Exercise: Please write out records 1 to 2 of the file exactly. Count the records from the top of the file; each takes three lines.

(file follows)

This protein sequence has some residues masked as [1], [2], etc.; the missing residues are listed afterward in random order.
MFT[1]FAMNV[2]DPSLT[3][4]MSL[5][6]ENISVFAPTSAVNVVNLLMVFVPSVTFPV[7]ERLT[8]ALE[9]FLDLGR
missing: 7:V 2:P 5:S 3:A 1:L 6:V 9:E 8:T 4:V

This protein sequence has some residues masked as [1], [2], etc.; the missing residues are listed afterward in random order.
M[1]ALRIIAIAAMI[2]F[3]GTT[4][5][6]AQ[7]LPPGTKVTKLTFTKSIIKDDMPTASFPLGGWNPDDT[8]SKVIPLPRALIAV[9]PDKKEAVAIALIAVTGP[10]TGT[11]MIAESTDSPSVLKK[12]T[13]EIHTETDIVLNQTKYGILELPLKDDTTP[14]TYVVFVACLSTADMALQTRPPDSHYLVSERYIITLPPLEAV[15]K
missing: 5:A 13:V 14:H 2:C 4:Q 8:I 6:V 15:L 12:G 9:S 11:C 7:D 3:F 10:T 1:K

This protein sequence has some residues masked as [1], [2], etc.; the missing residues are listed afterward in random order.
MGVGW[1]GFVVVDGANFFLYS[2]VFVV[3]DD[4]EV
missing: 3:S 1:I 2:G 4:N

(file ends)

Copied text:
This protein sequence has some residues masked as [1], [2], etc.; the missing residues are listed afterward in random order.
MFT[1]FAMNV[2]DPSLT[3][4]MSL[5][6]ENISVFAPTSAVNVVNLLMVFVPSVTFPV[7]ERLT[8]ALE[9]FLDLGR
missing: 7:V 2:P 5:S 3:A 1:L 6:V 9:E 8:T 4:V

This protein sequence has some residues masked as [1], [2], etc.; the missing residues are listed afterward in random order.
M[1]ALRIIAIAAMI[2]F[3]GTT[4][5][6]AQ[7]LPPGTKVTKLTFTKSIIKDDMPTASFPLGGWNPDDT[8]SKVIPLPRALIAV[9]PDKKEAVAIALIAVTGP[10]TGT[11]MIAESTDSPSVLKK[12]T[13]EIHTETDIVLNQTKYGILELPLKDDTTP[14]TYVVFVACLSTADMALQTRPPDSHYLVSERYIITLPPLEAV[15]K
missing: 5:A 13:V 14:H 2:C 4:Q 8:I 6:V 15:L 12:G 9:S 11:C 7:D 3:F 10:T 1:K